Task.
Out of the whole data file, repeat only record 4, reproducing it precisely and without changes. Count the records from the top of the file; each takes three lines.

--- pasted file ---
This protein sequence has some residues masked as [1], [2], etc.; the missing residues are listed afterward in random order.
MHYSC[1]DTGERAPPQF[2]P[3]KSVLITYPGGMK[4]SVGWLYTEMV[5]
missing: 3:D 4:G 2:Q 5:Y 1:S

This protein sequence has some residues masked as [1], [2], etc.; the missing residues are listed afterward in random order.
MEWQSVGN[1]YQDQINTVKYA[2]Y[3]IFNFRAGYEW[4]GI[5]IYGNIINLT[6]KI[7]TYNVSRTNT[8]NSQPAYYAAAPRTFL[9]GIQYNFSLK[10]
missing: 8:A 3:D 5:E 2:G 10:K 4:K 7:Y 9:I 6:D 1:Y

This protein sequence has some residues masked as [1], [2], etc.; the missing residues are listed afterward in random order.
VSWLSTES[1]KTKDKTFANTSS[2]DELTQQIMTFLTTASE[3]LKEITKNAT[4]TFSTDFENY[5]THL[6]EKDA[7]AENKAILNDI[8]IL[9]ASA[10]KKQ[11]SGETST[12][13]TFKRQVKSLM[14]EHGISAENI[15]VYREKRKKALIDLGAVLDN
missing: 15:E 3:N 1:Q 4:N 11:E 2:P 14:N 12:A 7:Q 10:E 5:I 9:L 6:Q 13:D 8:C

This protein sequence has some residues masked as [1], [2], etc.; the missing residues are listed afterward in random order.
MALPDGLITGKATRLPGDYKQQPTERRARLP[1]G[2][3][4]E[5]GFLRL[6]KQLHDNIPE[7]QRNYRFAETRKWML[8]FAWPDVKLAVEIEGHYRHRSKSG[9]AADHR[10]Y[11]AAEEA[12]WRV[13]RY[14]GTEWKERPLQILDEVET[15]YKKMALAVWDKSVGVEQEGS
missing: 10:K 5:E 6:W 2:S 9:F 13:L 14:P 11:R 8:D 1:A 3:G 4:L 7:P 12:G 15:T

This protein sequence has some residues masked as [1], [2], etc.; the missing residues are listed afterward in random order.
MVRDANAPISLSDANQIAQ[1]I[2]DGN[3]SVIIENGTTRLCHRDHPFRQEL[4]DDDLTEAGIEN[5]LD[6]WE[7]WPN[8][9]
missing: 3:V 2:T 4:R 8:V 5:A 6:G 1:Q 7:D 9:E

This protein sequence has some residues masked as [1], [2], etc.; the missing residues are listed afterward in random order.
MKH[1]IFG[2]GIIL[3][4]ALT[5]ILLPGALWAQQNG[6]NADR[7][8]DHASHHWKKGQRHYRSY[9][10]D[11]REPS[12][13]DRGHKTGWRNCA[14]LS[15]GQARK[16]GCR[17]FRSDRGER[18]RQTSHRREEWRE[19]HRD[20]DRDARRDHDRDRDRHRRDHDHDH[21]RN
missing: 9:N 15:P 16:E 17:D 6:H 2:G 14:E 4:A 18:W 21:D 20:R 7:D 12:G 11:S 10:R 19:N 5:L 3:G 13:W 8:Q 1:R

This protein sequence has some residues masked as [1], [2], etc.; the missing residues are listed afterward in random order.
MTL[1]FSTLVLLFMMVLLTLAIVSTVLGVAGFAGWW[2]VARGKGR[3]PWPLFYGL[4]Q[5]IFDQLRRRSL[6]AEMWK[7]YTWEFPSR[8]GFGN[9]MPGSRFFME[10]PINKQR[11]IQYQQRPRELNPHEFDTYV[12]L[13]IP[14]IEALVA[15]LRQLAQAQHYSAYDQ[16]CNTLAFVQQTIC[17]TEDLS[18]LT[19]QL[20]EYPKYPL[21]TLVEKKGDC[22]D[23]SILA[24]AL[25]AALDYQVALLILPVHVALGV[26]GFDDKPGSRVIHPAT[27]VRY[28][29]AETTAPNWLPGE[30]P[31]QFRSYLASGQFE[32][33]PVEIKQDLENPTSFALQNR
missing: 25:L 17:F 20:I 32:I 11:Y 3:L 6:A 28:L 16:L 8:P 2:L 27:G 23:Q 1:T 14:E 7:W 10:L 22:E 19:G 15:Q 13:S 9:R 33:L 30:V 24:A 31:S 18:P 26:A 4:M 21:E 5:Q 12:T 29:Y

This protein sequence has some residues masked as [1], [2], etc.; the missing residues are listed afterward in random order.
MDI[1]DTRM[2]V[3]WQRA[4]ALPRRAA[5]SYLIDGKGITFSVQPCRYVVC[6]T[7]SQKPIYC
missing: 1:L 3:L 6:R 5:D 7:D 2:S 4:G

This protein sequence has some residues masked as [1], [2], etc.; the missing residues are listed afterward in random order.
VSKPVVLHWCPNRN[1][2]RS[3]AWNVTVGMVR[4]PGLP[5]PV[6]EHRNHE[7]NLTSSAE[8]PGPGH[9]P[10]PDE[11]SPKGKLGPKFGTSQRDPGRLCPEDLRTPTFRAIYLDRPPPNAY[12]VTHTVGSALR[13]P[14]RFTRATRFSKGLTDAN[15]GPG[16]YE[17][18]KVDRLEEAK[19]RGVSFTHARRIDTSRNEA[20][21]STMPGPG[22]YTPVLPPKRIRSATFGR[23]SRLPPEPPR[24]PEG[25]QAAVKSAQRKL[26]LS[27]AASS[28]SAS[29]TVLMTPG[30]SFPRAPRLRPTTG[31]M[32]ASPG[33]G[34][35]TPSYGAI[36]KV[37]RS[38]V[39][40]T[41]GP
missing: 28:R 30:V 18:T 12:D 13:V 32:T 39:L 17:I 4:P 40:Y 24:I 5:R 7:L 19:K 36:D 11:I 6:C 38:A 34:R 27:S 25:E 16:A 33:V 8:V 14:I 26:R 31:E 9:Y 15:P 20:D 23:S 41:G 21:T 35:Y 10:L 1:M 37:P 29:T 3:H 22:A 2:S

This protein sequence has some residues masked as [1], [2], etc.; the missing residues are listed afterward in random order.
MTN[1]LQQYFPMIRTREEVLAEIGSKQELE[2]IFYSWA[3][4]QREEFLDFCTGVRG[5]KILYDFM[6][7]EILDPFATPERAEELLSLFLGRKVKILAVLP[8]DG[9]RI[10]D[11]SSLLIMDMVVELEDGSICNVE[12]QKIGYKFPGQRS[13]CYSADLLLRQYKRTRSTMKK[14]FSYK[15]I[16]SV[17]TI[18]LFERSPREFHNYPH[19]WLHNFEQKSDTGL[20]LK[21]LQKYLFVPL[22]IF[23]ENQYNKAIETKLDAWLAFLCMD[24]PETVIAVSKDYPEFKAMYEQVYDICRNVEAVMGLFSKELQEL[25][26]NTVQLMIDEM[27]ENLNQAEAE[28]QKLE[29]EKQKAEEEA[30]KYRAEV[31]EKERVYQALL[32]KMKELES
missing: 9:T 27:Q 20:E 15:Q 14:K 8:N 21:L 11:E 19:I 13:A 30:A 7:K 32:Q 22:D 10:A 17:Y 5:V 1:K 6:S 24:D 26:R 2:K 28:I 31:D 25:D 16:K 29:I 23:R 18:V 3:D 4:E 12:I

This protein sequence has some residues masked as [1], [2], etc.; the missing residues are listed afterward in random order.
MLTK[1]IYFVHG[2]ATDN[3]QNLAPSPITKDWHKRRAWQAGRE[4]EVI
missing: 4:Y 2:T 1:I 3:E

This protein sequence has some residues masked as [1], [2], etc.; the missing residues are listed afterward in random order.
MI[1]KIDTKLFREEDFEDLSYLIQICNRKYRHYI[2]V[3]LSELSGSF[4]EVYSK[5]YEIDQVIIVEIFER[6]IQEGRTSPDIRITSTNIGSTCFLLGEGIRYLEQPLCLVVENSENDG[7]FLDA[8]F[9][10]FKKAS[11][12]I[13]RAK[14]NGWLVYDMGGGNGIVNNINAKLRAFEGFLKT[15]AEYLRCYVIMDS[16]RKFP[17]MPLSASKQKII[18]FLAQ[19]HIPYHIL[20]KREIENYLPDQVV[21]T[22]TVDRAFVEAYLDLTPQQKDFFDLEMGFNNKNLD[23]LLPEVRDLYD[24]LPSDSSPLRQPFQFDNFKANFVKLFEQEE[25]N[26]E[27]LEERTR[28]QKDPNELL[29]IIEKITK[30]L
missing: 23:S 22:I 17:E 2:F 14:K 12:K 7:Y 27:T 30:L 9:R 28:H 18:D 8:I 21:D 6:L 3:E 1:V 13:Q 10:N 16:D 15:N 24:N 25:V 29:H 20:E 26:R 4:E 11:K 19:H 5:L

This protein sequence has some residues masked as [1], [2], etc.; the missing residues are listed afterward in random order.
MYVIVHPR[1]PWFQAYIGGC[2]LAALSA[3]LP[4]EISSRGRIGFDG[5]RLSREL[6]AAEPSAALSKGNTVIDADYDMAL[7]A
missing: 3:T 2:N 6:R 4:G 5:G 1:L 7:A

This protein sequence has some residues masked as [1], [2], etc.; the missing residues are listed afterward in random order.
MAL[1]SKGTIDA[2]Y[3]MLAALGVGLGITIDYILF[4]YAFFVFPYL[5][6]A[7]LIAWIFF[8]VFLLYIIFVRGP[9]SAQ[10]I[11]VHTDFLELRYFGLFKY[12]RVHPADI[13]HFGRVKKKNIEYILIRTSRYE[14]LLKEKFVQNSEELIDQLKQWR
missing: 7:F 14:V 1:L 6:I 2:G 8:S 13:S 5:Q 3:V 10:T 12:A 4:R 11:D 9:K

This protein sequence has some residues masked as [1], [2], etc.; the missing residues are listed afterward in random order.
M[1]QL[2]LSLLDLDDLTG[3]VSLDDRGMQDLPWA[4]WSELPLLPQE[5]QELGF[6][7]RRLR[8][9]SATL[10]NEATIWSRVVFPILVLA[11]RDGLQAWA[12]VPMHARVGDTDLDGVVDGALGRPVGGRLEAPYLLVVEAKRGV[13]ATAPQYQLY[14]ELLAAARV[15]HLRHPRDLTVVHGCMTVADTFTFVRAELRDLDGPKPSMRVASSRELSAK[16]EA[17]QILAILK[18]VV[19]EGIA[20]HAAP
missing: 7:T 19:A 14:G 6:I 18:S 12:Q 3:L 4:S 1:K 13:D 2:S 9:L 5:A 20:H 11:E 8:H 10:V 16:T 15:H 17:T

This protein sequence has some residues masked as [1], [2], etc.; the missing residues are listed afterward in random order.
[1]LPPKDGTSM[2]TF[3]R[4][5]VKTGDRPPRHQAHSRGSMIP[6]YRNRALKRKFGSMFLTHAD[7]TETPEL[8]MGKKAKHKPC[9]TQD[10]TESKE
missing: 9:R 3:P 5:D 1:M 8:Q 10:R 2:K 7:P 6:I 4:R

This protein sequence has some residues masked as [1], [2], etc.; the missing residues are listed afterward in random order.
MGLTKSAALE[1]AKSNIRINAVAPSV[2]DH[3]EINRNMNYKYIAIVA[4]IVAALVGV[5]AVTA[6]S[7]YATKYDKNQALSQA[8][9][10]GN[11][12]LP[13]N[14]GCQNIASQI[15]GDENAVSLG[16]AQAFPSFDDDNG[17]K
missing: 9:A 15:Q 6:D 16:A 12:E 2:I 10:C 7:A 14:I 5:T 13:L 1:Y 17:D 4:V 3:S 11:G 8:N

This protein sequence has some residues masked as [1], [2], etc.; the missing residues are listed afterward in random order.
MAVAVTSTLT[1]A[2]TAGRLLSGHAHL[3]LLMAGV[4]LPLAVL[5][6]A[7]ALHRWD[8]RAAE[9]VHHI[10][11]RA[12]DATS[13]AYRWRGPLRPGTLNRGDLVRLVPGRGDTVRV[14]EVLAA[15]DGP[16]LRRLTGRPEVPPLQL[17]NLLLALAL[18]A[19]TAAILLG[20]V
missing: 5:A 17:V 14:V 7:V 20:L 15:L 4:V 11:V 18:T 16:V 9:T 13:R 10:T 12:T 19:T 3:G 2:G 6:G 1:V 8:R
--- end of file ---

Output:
This protein sequence has some residues masked as [1], [2], etc.; the missing residues are listed afterward in random order.
MALPDGLITGKATRLPGDYKQQPTERRARLP[1]G[2][3][4]E[5]GFLRL[6]KQLHDNIPE[7]QRNYRFAETRKWML[8]FAWPDVKLAVEIEGHYRHRSKSG[9]AADHR[10]Y[11]AAEEA[12]WRV[13]RY[14]GTEWKERPLQILDEVET[15]YKKMALAVWDKSVGVEQEGS
missing: 10:K 5:E 6:W 2:S 9:F 13:L 14:P 11:R 8:D 1:A 3:G 4:L 7:P 12:G 15:T